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  4. 5tinger

    5tinger Australia Member

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    Are you referring to the V6 or 4cyl models?
     
  5. 5tinger

    5tinger Australia Member

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    How much oil did you extract with the pump?
     
  6. eflyguy

    eflyguy United States 2500 Posts Club!

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    I know you're not asking me, but I got close to 6l out thru the dip stick hose. As I will change at every 5k (miles), I'm not worried about what little might be left. Been changing all my vehicles this way for many years now..
     
  7. Rob M

    Rob M United States Active Member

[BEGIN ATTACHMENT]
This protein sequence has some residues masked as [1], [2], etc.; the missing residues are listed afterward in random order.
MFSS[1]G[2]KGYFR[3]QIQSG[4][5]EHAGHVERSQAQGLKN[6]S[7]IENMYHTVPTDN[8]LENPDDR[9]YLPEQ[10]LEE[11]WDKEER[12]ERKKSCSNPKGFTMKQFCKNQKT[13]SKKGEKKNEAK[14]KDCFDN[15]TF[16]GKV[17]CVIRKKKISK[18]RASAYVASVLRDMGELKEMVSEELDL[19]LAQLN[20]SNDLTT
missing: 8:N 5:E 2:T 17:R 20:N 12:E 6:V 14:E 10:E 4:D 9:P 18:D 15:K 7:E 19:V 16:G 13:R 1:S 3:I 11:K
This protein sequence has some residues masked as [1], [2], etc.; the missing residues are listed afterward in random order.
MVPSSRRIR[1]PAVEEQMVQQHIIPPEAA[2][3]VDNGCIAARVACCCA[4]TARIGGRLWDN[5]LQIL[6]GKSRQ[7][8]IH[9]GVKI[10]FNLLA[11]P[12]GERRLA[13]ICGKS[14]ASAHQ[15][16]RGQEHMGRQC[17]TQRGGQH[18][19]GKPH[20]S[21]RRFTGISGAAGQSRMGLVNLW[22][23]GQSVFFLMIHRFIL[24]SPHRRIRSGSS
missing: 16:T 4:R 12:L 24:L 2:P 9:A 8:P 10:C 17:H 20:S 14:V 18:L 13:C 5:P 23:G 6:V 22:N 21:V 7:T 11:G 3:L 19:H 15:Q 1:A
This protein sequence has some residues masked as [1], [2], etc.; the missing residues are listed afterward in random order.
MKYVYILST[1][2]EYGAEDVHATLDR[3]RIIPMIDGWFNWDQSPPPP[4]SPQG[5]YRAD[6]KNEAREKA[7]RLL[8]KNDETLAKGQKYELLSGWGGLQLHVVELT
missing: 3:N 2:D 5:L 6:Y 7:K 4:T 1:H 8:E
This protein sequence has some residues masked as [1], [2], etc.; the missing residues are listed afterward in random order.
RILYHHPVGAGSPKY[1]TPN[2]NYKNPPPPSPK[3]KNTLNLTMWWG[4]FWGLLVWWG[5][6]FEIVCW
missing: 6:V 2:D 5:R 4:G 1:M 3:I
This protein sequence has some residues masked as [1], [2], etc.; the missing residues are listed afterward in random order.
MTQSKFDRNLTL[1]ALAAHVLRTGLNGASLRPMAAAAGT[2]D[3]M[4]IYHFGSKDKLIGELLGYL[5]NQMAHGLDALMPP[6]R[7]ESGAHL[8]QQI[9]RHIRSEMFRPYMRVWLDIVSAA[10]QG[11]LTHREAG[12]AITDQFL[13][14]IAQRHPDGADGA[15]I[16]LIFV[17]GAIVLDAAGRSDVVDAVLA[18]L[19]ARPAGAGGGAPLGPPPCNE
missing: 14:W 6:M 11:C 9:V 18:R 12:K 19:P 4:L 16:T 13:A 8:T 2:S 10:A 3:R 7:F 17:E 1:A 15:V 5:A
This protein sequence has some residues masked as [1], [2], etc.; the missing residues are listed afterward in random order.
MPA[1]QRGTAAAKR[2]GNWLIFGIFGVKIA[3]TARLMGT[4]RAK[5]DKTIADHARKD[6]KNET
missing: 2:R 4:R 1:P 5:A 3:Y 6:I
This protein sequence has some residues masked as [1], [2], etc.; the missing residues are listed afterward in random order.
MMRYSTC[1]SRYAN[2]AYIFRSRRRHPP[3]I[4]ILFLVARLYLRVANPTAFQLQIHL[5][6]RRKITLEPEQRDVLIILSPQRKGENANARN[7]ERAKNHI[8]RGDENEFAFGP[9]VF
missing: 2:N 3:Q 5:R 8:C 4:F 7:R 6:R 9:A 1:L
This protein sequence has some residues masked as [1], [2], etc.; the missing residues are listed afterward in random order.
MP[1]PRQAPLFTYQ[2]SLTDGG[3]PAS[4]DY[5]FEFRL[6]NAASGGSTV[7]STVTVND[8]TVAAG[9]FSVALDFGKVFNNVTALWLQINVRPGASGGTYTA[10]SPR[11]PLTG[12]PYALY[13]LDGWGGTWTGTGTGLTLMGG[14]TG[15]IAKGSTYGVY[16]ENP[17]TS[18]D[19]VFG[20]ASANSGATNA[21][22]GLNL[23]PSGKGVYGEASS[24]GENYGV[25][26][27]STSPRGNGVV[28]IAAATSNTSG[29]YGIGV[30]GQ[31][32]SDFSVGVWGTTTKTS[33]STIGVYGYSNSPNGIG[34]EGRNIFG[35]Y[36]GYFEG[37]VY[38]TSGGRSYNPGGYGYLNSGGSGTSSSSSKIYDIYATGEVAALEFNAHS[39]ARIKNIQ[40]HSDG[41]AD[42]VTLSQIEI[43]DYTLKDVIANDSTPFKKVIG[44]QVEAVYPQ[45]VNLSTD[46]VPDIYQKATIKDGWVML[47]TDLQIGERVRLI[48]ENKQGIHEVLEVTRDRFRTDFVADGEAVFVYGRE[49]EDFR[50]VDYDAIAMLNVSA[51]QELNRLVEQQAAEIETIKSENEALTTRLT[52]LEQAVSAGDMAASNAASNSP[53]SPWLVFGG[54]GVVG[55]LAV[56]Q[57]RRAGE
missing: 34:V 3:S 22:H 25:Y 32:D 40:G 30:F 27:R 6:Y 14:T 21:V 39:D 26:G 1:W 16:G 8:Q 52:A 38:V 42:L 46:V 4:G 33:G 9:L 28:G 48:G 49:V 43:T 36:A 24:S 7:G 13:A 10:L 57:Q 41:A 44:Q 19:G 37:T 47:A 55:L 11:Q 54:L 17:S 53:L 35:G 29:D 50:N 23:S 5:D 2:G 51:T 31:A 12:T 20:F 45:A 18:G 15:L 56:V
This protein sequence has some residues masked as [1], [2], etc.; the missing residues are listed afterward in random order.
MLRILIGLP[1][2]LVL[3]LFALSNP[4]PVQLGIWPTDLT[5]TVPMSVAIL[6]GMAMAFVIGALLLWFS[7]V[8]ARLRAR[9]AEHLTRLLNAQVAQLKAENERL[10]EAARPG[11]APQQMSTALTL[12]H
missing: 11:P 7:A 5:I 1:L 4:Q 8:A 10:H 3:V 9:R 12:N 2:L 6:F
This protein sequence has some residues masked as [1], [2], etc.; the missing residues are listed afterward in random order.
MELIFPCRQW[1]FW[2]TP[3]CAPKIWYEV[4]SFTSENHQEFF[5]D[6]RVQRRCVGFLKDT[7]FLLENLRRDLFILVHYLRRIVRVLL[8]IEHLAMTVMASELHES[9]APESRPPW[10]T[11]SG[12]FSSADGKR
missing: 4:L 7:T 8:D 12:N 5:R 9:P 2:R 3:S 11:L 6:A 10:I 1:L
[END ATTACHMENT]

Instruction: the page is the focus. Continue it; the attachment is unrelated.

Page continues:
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    3.3L engine. I extract more oil than any dealer or any oil change shop would even if they pull the drain plug. The reason is that once the oil coming out of the pan slows to a drip, they put the plug back in. I will pump oil out until i'm pumping air, then wait a few minutes and pump out a little more oil as it settles into the pan, and repeat. I also run with a couple ounces less of oil than the original fill of 7.3qt/6.9L. First oil change I extracted maybe 6.8X us qts, 2nd time approximately 6.6X qt. My strategy is to precisely spread 4-5qt bottles (20qts) across 3 oil changes. One thing you can do with the flexible tubing on the fluid transfer pump is to actually work ot around once it bottoms in the pan. With any luck you can get it positioned right by the plug. I am also assuming that there is approximately 1/2qt of oil that will always remain in the engine after any normal oil change.
     
  8. celwin

    celwin United States Member

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    So everyone who is changing their own oil is using ramps? I did a test run to see how easy it would be to put the car on jack stands and with my floor jack using thee pinch weld to raise the car from the side, I see no spots, where I can place the jack stand?